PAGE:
More firms closed over bay pollution
CITY OF MALOLOS—Environment officials on Friday shut down more companies in Bulacan province that were found polluting Manila Bay while they required other firms to clear their septic tanks.
Lormelyn Claudio, director of the Environmental Management Bureau (EMB) in Central Luzon, said her office had already served notices of violation, with cease and desist orders, to 15 companies operating along the river system of the City of Meycauayan and Marilao and Obando towns connected to Manila Bay.
Claudio said the outfalls of most of these companies had been either plugged or covered with concrete to prevent draining of untreated wastewater into the Meycauayan and Marilao rivers.
Bay rehab support
Establishments covered by the orders included leather craft makers and tanneries, smelting plants, restaurants, bakeries, industrial firms, detergent manufacturers and fishponds.
The crackdown was part of local officials’ cleanup drive to support the launching of the rehabilitation campaign for Manila Bay.
The EMB started serving closure notices last week to the initial 13 establishments in Obando and Marilao that were found operating without an environmental clearance certificate.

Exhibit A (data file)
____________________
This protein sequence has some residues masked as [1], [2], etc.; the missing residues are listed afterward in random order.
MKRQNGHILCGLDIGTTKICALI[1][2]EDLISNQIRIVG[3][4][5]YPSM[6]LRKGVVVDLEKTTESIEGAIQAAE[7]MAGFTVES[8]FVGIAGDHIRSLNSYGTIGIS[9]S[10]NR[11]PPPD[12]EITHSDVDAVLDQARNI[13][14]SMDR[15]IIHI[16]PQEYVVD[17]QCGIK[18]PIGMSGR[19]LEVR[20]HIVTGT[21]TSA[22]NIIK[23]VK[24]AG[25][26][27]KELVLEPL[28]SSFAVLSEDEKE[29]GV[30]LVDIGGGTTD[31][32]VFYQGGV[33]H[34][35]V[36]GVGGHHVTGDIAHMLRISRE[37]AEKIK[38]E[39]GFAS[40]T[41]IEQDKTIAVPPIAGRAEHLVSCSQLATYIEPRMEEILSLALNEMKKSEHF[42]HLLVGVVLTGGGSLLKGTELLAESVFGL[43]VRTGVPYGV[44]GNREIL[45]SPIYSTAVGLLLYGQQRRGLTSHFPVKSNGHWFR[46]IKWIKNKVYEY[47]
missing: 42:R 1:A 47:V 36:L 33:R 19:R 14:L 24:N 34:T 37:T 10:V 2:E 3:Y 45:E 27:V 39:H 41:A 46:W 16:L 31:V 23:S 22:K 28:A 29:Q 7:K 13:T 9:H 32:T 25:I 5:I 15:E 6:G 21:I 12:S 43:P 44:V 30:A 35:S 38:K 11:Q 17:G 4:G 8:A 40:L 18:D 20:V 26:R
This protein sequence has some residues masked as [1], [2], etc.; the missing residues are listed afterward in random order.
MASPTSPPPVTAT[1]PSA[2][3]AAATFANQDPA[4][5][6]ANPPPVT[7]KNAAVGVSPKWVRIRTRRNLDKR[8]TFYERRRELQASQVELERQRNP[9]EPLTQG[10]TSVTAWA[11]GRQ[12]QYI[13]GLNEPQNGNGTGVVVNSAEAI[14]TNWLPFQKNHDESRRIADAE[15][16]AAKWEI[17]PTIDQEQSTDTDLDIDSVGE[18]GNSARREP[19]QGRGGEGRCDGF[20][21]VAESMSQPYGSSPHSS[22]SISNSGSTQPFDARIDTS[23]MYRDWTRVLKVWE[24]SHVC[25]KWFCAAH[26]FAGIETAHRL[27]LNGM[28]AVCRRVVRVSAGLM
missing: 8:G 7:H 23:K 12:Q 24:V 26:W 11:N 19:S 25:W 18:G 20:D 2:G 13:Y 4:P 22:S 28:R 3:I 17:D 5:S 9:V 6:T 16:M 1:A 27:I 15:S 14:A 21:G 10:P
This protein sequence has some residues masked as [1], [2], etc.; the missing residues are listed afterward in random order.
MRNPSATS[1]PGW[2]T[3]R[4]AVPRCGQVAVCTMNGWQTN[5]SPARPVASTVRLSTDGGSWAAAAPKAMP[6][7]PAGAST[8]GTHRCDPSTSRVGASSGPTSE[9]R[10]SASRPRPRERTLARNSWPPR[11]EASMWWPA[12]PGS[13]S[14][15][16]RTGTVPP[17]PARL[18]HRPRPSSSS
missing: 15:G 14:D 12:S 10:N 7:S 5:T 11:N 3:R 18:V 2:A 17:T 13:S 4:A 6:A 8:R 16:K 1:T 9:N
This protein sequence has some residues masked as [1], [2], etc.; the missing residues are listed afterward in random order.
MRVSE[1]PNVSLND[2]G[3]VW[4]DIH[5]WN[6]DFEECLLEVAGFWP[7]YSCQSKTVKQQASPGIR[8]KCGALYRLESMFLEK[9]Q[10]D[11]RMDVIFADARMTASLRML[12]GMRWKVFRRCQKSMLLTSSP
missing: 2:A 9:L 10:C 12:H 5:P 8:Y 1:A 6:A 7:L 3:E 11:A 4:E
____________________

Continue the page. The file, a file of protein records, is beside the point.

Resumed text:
During the EMB’s site inspections on Thursday, Claudio ordered 14 other companies to undergo septic tank siphoning. “We’re able to siphon off 91,000 liters of septage and 6 liters of grease [from these companies’ septic tanks],” she told the Inquirer.
Environment Secretary Roy Cimatu and other national and local officials launched on Sunday the Manila Bay cleanup to rehabilitate the water body.
Close to 1,000 environmental personnel, villagers, government employees and members of private groups also participated in cleaning rivers and waterways during the simultaneous launch of the campaign in Bulacan. The event was also held in Pampanga, Bataan and Cavite provinces.
Nearly 10 tons (2,000 sacks of garbage) were collected along riverbanks and coastal areas at the mouth of Manila Bay in Bulakan town on Sunday. —CARMELA REYES-ESTROPE
Subscribe to INQUIRER PLUS to get access to The Philippine Daily Inquirer & other 70+ titles, share up to 5 gadgets, listen to the news, download as early as 4am & share articles on social media. Call 896 6000.